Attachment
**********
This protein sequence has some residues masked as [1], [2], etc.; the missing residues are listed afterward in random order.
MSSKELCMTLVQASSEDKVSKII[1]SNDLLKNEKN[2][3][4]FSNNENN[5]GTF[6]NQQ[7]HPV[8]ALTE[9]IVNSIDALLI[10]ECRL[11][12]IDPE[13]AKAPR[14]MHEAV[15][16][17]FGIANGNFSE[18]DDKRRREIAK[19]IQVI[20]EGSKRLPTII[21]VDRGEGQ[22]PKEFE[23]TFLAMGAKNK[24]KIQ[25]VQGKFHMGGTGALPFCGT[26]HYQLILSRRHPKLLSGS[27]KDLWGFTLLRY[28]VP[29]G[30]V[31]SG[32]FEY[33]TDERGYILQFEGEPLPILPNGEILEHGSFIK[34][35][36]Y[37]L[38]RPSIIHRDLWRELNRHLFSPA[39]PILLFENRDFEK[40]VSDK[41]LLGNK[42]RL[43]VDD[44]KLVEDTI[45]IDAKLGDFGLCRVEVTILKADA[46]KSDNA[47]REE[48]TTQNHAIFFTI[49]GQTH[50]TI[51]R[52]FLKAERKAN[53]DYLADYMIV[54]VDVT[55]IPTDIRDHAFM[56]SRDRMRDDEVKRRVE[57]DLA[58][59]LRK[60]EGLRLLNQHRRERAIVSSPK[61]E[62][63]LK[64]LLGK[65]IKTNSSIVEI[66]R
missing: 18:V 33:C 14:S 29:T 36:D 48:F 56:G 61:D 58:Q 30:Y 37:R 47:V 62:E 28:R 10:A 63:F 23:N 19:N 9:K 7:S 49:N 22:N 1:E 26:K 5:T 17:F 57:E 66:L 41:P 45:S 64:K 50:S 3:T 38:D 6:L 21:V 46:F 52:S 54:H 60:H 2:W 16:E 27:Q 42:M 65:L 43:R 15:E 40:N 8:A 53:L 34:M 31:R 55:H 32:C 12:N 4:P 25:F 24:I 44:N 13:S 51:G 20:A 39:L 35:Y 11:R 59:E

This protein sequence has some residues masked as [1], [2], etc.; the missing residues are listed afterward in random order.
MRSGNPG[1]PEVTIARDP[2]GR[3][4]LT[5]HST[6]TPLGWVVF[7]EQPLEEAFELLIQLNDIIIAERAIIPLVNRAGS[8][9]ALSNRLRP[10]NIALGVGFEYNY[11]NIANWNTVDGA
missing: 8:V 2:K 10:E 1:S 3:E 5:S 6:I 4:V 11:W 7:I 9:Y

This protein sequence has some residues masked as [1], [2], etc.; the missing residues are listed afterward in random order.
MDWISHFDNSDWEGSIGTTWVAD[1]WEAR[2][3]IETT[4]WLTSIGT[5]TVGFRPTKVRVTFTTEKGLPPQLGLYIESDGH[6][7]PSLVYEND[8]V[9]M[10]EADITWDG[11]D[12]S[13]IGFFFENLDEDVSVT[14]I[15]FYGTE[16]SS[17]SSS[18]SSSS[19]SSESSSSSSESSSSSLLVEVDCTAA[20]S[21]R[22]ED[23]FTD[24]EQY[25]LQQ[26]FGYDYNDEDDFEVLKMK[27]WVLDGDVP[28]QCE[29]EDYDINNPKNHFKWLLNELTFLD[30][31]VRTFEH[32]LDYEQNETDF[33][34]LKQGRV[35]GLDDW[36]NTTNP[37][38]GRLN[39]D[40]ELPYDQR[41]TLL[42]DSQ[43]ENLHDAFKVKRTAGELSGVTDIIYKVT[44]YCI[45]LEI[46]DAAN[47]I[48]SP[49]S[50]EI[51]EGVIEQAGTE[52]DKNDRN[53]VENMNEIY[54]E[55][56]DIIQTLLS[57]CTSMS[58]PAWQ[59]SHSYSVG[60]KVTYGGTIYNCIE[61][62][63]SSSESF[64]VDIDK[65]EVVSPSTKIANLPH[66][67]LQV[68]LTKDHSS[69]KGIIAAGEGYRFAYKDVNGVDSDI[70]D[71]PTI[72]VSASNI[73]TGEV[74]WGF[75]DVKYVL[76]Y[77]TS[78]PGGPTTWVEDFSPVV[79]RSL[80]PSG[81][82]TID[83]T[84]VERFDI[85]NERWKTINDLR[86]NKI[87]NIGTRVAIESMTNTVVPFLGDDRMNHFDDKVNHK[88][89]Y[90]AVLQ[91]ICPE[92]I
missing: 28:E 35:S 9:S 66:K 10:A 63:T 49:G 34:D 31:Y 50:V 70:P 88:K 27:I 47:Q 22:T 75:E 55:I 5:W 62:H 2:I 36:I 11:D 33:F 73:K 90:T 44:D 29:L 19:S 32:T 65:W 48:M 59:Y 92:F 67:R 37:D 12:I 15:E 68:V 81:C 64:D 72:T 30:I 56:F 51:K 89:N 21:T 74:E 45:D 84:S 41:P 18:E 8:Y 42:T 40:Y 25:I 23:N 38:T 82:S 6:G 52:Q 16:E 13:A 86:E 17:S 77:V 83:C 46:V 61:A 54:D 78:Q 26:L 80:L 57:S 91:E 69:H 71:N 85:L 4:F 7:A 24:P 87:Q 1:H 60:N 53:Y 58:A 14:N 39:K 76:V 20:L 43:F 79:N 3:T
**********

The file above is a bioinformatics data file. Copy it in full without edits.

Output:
This protein sequence has some residues masked as [1], [2], etc.; the missing residues are listed afterward in random order.
MSSKELCMTLVQASSEDKVSKII[1]SNDLLKNEKN[2][3][4]FSNNENN[5]GTF[6]NQQ[7]HPV[8]ALTE[9]IVNSIDALLI[10]ECRL[11][12]IDPE[13]AKAPR[14]MHEAV[15][16][17]FGIANGNFSE[18]DDKRRREIAK[19]IQVI[20]EGSKRLPTII[21]VDRGEGQ[22]PKEFE[23]TFLAMGAKNK[24]KIQ[25]VQGKFHMGGTGALPFCGT[26]HYQLILSRRHPKLLSGS[27]KDLWGFTLLRY[28]VP[29]G[30]V[31]SG[32]FEY[33]TDERGYILQFEGEPLPILPNGEILEHGSFIK[34][35][36]Y[37]L[38]RPSIIHRDLWRELNRHLFSPA[39]PILLFENRDFEK[40]VSDK[41]LLGNK[42]RL[43]VDD[44]KLVEDTI[45]IDAKLGDFGLCRVEVTILKADA[46]KSDNA[47]REE[48]TTQNHAIFFTI[49]GQTH[50]TI[51]R[52]FLKAERKAN[53]DYLADYMIV[54]VDVT[55]IPTDIRDHAFM[56]SRDRMRDDEVKRRVE[57]DLA[58][59]LRK[60]EGLRLLNQHRRERAIVSSPK[61]E[62][63]LK[64]LLGK[65]IKTNSSIVEI[66]R
missing: 18:V 33:C 14:S 29:T 36:D 48:F 56:G 61:D 58:Q 30:Y 37:R 47:V 62:E 28:R 10:A 63:F 23:N 19:N 9:K 7:S 49:N 22:N 1:E 26:K 5:T 17:F 57:E 66:L 41:P 45:S 64:K 50:S 3:T 38:D 6:L 21:V 46:F 52:S 54:H 60:H 2:W 16:E 27:Q 42:M 65:L 43:R 15:E 40:N 8:A 53:L 34:M 31:R 55:H 32:C 12:N 4:P 25:F 24:I 44:N 13:S 51:G 20:A 39:L 35:Y 11:R 59:E

This protein sequence has some residues masked as [1], [2], etc.; the missing residues are listed afterward in random order.
MRSGNPG[1]PEVTIARDP[2]GR[3][4]LT[5]HST[6]TPLGWVVF[7]EQPLEEAFELLIQLNDIIIAERAIIPLVNRAGS[8][9]ALSNRLRP[10]NIALGVGFEYNY[11]NIANWNTVDGA
missing: 8:V 2:K 10:E 1:S 3:E 5:S 6:I 4:V 11:W 7:I 9:Y

This protein sequence has some residues masked as [1], [2], etc.; the missing residues are listed afterward in random order.
MDWISHFDNSDWEGSIGTTWVAD[1]WEAR[2][3]IETT[4]WLTSIGT[5]TVGFRPTKVRVTFTTEKGLPPQLGLYIESDGH[6][7]PSLVYEND[8]V[9]M[10]EADITWDG[11]D[12]S[13]IGFFFENLDEDVSVT[14]I[15]FYGTE[16]SS[17]SSS[18]SSSS[19]SSESSSSSSESSSSSLLVEVDCTAA[20]S[21]R[22]ED[23]FTD[24]EQY[25]LQQ[26]FGYDYNDEDDFEVLKMK[27]WVLDGDVP[28]QCE[29]EDYDINNPKNHFKWLLNELTFLD[30][31]VRTFEH[32]LDYEQNETDF[33][34]LKQGRV[35]GLDDW[36]NTTNP[37][38]GRLN[39]D[40]ELPYDQR[41]TLL[42]DSQ[43]ENLHDAFKVKRTAGELSGVTDIIYKVT[44]YCI[45]LEI[46]DAAN[47]I[48]SP[49]S[50]EI[51]EGVIEQAGTE[52]DKNDRN[53]VENMNEIY[54]E[55][56]DIIQTLLS[57]CTSMS[58]PAWQ[59]SHSYSVG[60]KVTYGGTIYNCIE[61][62][63]SSSESF[64]VDIDK[65]EVVSPSTKIANLPH[66][67]LQV[68]LTKDHSS[69]KGIIAAGEGYRFAYKDVNGVDSDI[70]D[71]PTI[72]VSASNI[73]TGEV[74]WGF[75]DVKYVL[76]Y[77]TS[78]PGGPTTWVEDFSPVV[79]RSL[80]PSG[81][82]TID[83]T[84]VERFDI[85]NERWKTINDLR[86]NKI[87]NIGTRVAIESMTNTVVPFLGDDRMNHFDDKVNHK[88][89]Y[90]AVLQ[91]ICPE[92]I
missing: 28:E 35:S 9:S 66:K 10:A 63:T 49:G 34:D 31:Y 50:V 70:P 88:K 27:I 47:Q 22:T 75:E 55:I 5:W 62:H 2:I 36:I 11:D 33:F 73:K 90:T 44:D 29:L 19:S 32:T 65:W 48:M 59:Y 92:F 67:R 37:D 12:I 15:E 68:V 81:C 64:D 72:T 30:I 56:F 51:K 89:N 21:T 74:E 45:D 84:S 41:P 18:E 8:Y 42:T 40:Y 25:I 23:N 38:T 82:S 6:G 52:Q 16:E 13:A 86:E 17:S 77:V 83:C 46:V 61:A 54:D 78:Q 26:L 80:L 57:S 91:E 69:H 71:N 85:L 4:F 7:A 24:P 87:Q 1:H 60:N 53:Y 58:A 14:N 39:K 76:V 20:L 43:F 79:N 3:T